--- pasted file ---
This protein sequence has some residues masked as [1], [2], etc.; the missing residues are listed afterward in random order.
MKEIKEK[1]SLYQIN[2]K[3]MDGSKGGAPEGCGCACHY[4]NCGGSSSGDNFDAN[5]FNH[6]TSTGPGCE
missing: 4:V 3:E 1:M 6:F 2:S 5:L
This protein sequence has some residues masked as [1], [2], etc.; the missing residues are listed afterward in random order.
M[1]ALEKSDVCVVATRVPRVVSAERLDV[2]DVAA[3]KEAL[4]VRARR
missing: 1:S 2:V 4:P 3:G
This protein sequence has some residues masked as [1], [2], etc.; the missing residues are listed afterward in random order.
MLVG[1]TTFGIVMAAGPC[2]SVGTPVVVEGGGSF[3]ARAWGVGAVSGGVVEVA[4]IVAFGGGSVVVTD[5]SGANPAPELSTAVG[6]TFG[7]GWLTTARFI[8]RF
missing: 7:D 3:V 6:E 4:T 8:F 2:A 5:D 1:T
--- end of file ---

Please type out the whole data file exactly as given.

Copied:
This protein sequence has some residues masked as [1], [2], etc.; the missing residues are listed afterward in random order.
MKEIKEK[1]SLYQIN[2]K[3]MDGSKGGAPEGCGCACHY[4]NCGGSSSGDNFDAN[5]FNH[6]TSTGPGCE
missing: 4:V 3:E 1:M 6:F 2:S 5:L
This protein sequence has some residues masked as [1], [2], etc.; the missing residues are listed afterward in random order.
M[1]ALEKSDVCVVATRVPRVVSAERLDV[2]DVAA[3]KEAL[4]VRARR
missing: 1:S 2:V 4:P 3:G
This protein sequence has some residues masked as [1], [2], etc.; the missing residues are listed afterward in random order.
MLVG[1]TTFGIVMAAGPC[2]SVGTPVVVEGGGSF[3]ARAWGVGAVSGGVVEVA[4]IVAFGGGSVVVTD[5]SGANPAPELSTAVG[6]TFG[7]GWLTTARFI[8]RF
missing: 7:D 3:V 6:E 4:T 8:F 2:A 5:D 1:T